On March 10, 2021, the parent company of sports club and gym-operator Town Sports International, LLC, filed a motion seeking to set aside a purported $250,000 settlement agreement between Town Sports and the New York Attorney General arguing that the agreement (1) was barred by the terms of Town Sports’ confirmed chapter 11 plan and (2) in any case, not authorized by Town Sports but instead only by one of its prior attorneys.
As noted in our prior post on the case, Town Sports has been embroiled in litigation with the New York Attorney General since September 2020, when the attorney general’s office filed a lawsuit against Town Sports arguing that it improperly failed to honor certain of its members’ cancellation requests, and instead continued to assess monthly membership fees, during the disruptions caused by the COVID-19 pandemic and related government shutdown orders. The parties appeared to have settled their lawsuit on March 4, 2021, when a New York state court entered an order approving a settlement agreement, which provided that Town Sports would release a $250,000 surety bond to the attorney general. But, merely days later, Town Sports moved before the Delaware Bankruptcy Court to have the settlement agreement deemed void and unenforceable.
Like several other gym-based businesses, Town Sports filed for bankruptcy in the wake of the COVID-19 pandemic on September 14, 2020, in Delaware. On December 18, 2020, the Bankruptcy Court confirmed Town Sports’ proposed chapter 11 plan, which included a standard provision releasing all pre-petition claims against Town Sports. The plan included an express “opt-out” provision under which claim-holders could choose to opt out of the release. The plan was confirmed, however, without the New York Attorney General taking advantage of that opt-out provision, which, Town Sports argues in its motion, led to the attorney general’s claims and related settlement being barred by the confirmed chapter 11 plan.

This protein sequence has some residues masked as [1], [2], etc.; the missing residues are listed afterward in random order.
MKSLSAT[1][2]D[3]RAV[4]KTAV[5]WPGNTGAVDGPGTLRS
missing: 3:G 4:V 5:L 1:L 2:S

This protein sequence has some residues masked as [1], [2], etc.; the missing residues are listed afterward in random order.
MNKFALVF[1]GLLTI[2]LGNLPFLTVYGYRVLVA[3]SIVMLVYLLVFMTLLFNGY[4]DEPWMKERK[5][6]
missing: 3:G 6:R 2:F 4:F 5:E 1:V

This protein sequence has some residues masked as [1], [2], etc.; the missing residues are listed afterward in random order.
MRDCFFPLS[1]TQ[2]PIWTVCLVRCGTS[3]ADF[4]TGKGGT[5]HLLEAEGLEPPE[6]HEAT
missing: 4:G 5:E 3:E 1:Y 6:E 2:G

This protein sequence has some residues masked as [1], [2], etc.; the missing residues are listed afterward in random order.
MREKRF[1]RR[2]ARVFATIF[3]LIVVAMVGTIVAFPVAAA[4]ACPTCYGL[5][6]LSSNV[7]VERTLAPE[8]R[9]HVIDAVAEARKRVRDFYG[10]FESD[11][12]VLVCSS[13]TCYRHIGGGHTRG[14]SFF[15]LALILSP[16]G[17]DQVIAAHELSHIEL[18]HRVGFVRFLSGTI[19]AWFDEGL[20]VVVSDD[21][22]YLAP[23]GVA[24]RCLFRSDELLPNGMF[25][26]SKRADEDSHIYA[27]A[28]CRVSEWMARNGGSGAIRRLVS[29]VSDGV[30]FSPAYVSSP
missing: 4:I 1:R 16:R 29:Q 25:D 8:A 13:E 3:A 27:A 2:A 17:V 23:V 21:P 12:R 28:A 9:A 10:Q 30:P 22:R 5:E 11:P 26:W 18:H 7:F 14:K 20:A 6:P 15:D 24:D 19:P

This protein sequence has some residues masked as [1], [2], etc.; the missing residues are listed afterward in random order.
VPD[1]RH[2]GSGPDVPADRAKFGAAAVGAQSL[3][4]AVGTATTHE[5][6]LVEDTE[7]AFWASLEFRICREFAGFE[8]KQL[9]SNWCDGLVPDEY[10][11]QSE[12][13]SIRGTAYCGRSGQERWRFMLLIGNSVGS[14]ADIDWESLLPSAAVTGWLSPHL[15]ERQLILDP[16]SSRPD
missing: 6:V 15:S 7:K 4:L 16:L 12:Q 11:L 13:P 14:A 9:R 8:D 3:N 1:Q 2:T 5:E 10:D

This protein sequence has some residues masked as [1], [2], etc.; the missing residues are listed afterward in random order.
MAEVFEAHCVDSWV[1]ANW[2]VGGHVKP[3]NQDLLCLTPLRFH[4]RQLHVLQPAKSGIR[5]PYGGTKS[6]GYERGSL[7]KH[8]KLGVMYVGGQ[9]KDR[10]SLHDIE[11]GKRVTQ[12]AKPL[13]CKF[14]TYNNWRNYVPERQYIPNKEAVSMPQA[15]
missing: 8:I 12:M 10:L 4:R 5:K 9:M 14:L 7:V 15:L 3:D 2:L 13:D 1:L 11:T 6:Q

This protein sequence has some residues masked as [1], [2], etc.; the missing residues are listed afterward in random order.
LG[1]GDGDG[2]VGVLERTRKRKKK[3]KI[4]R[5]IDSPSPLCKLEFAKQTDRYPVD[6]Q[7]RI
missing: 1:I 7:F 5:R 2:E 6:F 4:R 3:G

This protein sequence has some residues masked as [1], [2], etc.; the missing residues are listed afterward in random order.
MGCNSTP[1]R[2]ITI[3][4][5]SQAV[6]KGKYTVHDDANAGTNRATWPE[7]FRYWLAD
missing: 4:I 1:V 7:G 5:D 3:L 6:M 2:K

In its motion, Town Sports also argues that, regardless of its confirmed plan, the lawyers who signed the settlement agreement, purportedly on Town Sports’ behalf, had no authority to do so. Indeed, according to Town Sports, its CEO first found out about the settlement agreement only by way of a press release issued by the New York attorney general’s office. As a result, Town Sports argues there was no mutual assent, a necessary element for any settlement agreement to be valid under New York law.
The New York attorney general’s response to Town Sports’ motion is due by March 17, 2021. And a hearing on the dispute has been scheduled for Monday, March 22, 2021.